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Environmental pollution: Prince Harry condemns Kavango oil drilling in Namibia

By Nneka Nwogwugwu

In an opinion article published in the Washington Post, Britain’s Prince Harry warned that the ongoing oil drilling in Namibia’s Kavango regions would lead to irreversible and devastating damage to the environment which supports the livelihoods of more than one million people.

He said the search for oil would only enrich a few.

The article was co-written by Reinhold Mangundu, a Namibian environmental scientist and activist, and was published on Thursday.

Canadian oil exploration company ReconAfrica is currently drilling for oil in the protected area that supplies the Okavango Delta with water.

The drilling exploration licence is for an area on the banks of the Okavango River in the newly proclaimed Kavango Zambezi Transfrontier Conservation Area, also called the Kaza Park.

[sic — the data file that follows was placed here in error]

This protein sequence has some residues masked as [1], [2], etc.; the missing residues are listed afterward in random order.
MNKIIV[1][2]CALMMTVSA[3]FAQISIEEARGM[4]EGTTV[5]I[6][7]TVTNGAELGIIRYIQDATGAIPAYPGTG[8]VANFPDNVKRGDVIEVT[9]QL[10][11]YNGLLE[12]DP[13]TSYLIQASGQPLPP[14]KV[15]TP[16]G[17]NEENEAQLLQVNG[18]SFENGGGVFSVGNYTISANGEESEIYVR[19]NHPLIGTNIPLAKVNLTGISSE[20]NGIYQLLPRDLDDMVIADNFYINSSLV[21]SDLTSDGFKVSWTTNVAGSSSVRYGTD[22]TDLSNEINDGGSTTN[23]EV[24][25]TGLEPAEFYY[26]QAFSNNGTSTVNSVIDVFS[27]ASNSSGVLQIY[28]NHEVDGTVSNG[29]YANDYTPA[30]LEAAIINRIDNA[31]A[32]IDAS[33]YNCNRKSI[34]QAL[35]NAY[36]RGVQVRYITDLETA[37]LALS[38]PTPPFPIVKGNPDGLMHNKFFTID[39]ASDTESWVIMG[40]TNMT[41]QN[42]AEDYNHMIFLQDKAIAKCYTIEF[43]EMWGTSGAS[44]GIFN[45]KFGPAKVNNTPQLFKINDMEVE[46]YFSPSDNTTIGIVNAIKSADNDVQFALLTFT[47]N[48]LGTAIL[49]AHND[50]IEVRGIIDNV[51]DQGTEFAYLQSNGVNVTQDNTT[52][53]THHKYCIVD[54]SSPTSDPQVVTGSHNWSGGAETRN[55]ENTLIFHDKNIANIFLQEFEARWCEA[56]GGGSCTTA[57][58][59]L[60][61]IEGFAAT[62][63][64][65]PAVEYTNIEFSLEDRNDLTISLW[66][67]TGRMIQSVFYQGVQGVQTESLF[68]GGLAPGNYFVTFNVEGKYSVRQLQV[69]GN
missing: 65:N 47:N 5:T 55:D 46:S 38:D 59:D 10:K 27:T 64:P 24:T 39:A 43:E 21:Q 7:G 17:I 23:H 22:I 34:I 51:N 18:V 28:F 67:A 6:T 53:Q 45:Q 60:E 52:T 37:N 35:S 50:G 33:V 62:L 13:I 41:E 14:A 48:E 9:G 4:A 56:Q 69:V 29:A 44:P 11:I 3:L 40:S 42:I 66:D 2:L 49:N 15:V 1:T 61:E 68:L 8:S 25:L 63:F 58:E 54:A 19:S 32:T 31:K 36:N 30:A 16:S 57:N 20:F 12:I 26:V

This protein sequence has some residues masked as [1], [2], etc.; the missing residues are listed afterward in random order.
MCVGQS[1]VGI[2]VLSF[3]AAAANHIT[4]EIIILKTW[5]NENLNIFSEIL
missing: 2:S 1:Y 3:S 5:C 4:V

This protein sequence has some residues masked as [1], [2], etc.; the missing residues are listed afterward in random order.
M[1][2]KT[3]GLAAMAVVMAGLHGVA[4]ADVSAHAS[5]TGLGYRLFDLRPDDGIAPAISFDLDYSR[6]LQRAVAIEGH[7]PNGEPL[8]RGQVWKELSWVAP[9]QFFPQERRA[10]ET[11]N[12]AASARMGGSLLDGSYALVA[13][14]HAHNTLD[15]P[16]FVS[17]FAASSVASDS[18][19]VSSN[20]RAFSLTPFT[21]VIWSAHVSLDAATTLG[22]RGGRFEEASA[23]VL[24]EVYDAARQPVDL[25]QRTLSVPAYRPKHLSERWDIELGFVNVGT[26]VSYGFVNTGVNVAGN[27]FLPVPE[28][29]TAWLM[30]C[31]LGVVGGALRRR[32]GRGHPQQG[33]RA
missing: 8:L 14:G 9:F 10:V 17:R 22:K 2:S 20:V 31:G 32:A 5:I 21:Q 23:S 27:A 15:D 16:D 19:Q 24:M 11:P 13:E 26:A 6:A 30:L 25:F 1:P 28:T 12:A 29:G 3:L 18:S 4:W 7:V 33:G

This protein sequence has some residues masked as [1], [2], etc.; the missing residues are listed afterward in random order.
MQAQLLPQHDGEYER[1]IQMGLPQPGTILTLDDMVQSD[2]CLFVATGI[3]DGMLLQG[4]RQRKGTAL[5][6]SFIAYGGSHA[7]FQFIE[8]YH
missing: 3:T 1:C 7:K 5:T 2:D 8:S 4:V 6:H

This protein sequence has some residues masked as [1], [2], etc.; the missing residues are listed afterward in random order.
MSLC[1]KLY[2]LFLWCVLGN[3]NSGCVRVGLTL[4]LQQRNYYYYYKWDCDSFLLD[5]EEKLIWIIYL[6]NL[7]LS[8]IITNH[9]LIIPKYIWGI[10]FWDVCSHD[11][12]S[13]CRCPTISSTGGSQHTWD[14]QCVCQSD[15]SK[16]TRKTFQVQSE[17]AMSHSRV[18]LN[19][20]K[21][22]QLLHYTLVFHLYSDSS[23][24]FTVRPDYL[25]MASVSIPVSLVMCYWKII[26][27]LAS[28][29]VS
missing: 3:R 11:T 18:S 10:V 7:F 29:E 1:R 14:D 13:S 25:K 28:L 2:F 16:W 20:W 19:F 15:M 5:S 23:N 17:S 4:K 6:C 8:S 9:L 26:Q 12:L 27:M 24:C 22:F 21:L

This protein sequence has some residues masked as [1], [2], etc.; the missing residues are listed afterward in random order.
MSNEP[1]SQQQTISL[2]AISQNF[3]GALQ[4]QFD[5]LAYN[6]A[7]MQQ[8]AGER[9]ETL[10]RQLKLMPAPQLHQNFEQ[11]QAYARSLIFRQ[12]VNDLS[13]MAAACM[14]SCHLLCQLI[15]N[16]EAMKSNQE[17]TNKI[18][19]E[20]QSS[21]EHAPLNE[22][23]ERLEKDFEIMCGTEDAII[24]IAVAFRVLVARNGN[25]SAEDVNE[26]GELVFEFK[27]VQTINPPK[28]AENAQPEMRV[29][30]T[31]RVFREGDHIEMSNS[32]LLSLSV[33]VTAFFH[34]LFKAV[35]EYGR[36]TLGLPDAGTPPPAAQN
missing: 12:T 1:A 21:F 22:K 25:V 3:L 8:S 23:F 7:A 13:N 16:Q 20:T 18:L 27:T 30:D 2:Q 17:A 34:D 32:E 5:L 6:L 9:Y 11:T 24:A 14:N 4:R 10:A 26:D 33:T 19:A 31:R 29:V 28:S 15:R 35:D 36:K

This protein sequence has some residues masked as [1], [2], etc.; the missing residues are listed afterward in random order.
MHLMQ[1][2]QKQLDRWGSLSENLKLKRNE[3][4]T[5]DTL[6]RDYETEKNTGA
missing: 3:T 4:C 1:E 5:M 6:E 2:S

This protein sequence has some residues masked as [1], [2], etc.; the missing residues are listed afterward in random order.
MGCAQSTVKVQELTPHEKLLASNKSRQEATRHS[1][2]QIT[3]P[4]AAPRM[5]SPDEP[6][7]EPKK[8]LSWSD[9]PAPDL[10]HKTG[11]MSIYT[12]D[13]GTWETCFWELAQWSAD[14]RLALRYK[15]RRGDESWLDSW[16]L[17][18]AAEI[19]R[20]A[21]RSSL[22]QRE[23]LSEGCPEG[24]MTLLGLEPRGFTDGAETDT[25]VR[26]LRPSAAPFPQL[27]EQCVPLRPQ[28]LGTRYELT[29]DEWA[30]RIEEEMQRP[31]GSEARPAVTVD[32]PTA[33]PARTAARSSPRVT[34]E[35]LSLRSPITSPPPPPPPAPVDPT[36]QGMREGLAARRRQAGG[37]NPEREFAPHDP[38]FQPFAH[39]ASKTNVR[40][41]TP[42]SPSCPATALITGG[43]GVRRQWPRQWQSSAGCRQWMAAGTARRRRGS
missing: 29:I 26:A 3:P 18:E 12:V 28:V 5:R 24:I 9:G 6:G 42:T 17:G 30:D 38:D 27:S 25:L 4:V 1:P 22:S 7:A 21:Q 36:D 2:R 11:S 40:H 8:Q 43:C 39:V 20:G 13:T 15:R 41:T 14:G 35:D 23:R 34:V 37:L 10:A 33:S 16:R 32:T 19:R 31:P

In a region already facing exploitation, poaching, and wildfires, the risk of environmental harm from drilling and plowing new roads through the wilderness is even higher, Prince Harry and Mangundu pointed out.

“Knowing the above, why would you be drilling for oil in such a place?” they asked.

According to them, there is no way to repair the damage from “mistakes” such as these.

“Drilling is an outdated gamble that reaps disastrous consequences for many, and incredible riches for a powerful few. It represents a continued investment in fossil fuels instead of renewable energies,” the article said.

Prince Harry, late Princess Diana’s younger son, has visited Namibia and Botswana several times.

“The Okavango River Basin is under siege by ReconAfrica . . ,” Prince Harry and Mangundu wrote.

A series of six National Geographic articles published since last year has highlighted serious concerns about the oil-drilling development in the Kavango regions, including the possibility of groundwater pollution, and a lack of community consultation in accordance with Namibian law.

A whistleblower has alleged that the company has misled its own investors in violation of United States laws, and that ReconAfrica was working without the required water permits.

The prince and Mangundu argue that the Okavango Delta is a significant environmental asset.

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